There’s no greater power than having others on your team cheering you on and holding you accountable every step of the way. It’ll give you strength when things get tough, which (let’s be honest) they sometimes will.

You can find groups online, and there’s a strong writing community on Twitter. Start with the #amwriting tag and see where it leads you!

In sum, writing a book is no small feat and should be taken seriously. To ensure your own success when you embark on this journey, be sure to set meaningful and realistic goals for yourself by analyzing your purposes for writing, estimating the length of the book you want to write, setting a strong schedule, breaking up big tasks into smaller ones whenever possible, leaving room for editing and revisions during your timeline, and getting support from people who can help motivate you.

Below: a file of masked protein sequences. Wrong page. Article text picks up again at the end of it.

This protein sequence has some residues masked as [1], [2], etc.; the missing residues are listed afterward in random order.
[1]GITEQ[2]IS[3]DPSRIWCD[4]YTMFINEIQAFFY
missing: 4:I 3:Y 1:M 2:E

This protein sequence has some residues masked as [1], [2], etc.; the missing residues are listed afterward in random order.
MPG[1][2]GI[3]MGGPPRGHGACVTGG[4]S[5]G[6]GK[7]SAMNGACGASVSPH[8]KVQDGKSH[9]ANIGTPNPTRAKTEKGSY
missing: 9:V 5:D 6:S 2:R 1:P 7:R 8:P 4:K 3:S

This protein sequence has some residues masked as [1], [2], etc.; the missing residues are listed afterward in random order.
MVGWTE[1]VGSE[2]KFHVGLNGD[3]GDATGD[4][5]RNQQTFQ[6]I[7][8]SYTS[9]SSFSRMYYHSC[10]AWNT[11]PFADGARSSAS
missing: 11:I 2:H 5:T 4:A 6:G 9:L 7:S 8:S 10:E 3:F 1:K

It’s easy to launch into writing and hope for the best, but the road to hell is littered with unfinished novels. Or something like that.

As author Sophie Kinsella famously said: “There’s no luck in business. There’s only drive, determination, and more drive.”